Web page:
Weekly Compliance Digest – U.S. Mine Examinations, Canada Dangerous Goods

June 17, 2016 By
In this edition of the Weekly Compliance Digest, we cover a proposed rule in the U.S. affecting the mining industry, and amended regulations regarding the transportation of dangerous goods in Canada.

Examinations of Working Places in Metal and Nonmetal Mines

What is it?

Last week, the U.S. Department of Labor’s Mine Safety and Health Administration (MSHA) announced the publication of a proposed rule to enhance the quality of workplace examinations in metal and nonmetal mines in the U.S. The purpose of the proposed rule is to ensure that mine operators identify and correct conditions that may adversely affect miners’ safety or health, the MSHA says. The proposed rule requires that an examination of the working place be conducted before miners begin work in an area, and that the operator notifies miners in the working place of any conditions found that may adversely affect their safety or health.

According to the MSHA, the proposal would enhance the quality of working place examinations in metal and nonmetal mines, and help assure that violations of mandatory safety or health standards are identified and corrected, thereby improving protections for miners.

What are the requirements?

Under the proposed rule, companies that operate metal and non-metal mines must comply with the following requirements:

  • A competent person must examine the working place before miners begin work in that location.
  • The same competent person must sign and date the examination record before the end of each shift. The examination record must include a description of locations examined, conditions found and corrective actions taken, if applicable.
  • Mine operators must promptly notify miners of any conditions that may adversely affect their safety or health.
  • Records must be made available for inspection by MSHA and miners’ representatives, and operators must provide a copy of the records upon request.

What is next?

The proposed rule was published in the Federal Register on June 8, 2016. Comments can be submitted before September 6, 2016. In addition, the MSHA will hold public hearings on its proposed rule on July 19 in Salt Lake City, July 21 in Pittsburgh, July 26 in Arlington, VA, and August 4 in Birmingham, AL.

 

Amendments to Canada’s Transportation of Dangerous Goods (TDG) Regulations

What is it?

As of June 1, 2016, amendments to Canada’s Transportation of Dangerous Goods (TDG) Regulations took effect, and include reporting requirements regarding the theft or release of dangerous goods (i.e. hazardous materials or chemicals). If dangerous goods are lost, stolen or unlawfully interfered with during transportation, the loss, theft or interference must be reported to local authorities. Also, the obligation to report an accidental release of dangerous goods during transportation was modified to also require the reporting of anticipated releases.

Who is affected?

Organizations involved with the transportation and handling of dangerous goods by road vehicle, railway vehicle or ship, in Canada.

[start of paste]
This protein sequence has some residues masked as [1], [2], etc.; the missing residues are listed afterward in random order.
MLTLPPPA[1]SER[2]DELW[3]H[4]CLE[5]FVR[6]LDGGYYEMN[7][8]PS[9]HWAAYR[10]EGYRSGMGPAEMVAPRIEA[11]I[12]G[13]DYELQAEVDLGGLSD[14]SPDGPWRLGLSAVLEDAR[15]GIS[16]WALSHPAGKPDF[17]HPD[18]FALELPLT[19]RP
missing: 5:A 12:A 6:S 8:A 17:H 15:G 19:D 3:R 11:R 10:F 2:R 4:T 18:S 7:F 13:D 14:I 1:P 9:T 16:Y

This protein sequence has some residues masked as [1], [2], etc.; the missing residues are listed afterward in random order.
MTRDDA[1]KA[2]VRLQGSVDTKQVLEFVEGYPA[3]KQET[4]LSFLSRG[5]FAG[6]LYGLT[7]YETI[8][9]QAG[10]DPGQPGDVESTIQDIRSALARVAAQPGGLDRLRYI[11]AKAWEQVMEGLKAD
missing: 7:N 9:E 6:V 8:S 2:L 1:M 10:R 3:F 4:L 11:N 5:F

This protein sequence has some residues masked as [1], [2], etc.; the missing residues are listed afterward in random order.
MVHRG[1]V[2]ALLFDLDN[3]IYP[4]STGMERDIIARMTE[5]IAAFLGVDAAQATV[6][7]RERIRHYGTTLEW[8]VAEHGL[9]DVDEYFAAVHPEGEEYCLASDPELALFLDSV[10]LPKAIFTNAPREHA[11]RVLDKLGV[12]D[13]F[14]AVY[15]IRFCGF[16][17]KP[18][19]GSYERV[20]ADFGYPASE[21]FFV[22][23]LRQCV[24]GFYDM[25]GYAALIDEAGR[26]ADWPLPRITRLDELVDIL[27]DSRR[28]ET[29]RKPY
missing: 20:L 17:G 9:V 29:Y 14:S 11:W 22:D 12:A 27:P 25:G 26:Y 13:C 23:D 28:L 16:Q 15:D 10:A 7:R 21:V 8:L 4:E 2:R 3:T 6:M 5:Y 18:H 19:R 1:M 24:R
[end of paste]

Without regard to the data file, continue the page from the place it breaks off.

What are the requirements?

An OHS Insider article provides a very good summary of the requirements. If dangerous goods are lost, stolen or unlawfully interfered with in the course of being imported, offered for transport, handled or transported, the loss, theft or interference must be reported. The loss or theft of dangerous goods must be reported as soon as possible by telephone to the persons specified in the TDG regulations if the lost or stolen dangerous goods are in excess of the quantity specified in the regulations.

Also, the obligation to report an accidental release of dangerous goods was modified to also include anticipated releases. The term “release” was redefined to include both accidental and voluntary releases. Releases or anticipated releases of dangerous goods that are being offered for transport, handled or transported by road vehicle, railway vehicle or ship must be reported to any local authority responsible for responding to emergencies in the location of the release or anticipated release if the dangerous goods are, or could be, in excess of designated quantities. Emergency reports must be made as soon as possible after a release or anticipated release. In addition to making an emergency report, a release or anticipated release report must also be produced if the release or anticipated release resulted in:

  • The death of a person.
  • Injury to a person that required immediate medical treatment by a healthcare provider.
  • An evacuation of people or their shelter in place.
  • The closure of a facility used in the loading and unloading of dangerous goods, or of a road, a main railway line or a main waterway.

What is next?

The amendments took effect on June 1, 2016. Companies have, with a few exceptions, six months as of that date to begin complying with the new requirements.

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Categories: EHS

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